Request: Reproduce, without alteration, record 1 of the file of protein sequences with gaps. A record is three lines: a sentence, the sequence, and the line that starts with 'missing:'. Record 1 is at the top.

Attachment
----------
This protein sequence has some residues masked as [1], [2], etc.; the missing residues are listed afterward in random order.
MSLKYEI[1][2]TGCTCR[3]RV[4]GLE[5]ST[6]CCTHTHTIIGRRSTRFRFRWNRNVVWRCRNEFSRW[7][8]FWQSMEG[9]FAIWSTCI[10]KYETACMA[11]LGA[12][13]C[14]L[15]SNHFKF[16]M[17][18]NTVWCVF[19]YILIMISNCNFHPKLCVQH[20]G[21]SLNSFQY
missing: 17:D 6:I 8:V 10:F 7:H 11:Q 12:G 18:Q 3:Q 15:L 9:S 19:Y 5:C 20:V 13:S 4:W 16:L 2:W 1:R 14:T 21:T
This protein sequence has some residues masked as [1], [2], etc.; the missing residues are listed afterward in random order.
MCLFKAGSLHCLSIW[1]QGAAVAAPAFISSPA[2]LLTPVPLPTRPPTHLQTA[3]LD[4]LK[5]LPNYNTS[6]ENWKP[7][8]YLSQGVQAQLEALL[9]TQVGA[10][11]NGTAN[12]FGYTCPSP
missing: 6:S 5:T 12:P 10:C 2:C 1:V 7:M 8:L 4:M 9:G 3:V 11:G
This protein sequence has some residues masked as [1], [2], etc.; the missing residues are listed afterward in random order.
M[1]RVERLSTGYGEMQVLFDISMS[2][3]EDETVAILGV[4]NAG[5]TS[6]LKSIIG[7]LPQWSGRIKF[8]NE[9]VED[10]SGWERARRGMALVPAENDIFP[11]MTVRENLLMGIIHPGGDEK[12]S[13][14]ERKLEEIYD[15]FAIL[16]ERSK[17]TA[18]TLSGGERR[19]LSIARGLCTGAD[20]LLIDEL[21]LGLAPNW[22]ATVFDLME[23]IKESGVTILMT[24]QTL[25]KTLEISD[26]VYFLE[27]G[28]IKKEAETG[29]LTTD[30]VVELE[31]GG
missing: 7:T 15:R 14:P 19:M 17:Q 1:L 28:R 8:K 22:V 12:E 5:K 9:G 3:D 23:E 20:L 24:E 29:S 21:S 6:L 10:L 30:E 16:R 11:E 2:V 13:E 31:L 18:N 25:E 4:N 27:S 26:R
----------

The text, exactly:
This protein sequence has some residues masked as [1], [2], etc.; the missing residues are listed afterward in random order.
MSLKYEI[1][2]TGCTCR[3]RV[4]GLE[5]ST[6]CCTHTHTIIGRRSTRFRFRWNRNVVWRCRNEFSRW[7][8]FWQSMEG[9]FAIWSTCI[10]KYETACMA[11]LGA[12][13]C[14]L[15]SNHFKF[16]M[17][18]NTVWCVF[19]YILIMISNCNFHPKLCVQH[20]G[21]SLNSFQY
missing: 17:D 6:I 8:V 10:F 7:H 11:Q 12:G 18:Q 3:Q 15:L 9:S 19:Y 5:C 20:V 13:S 4:W 16:L 2:W 1:R 14:T 21:T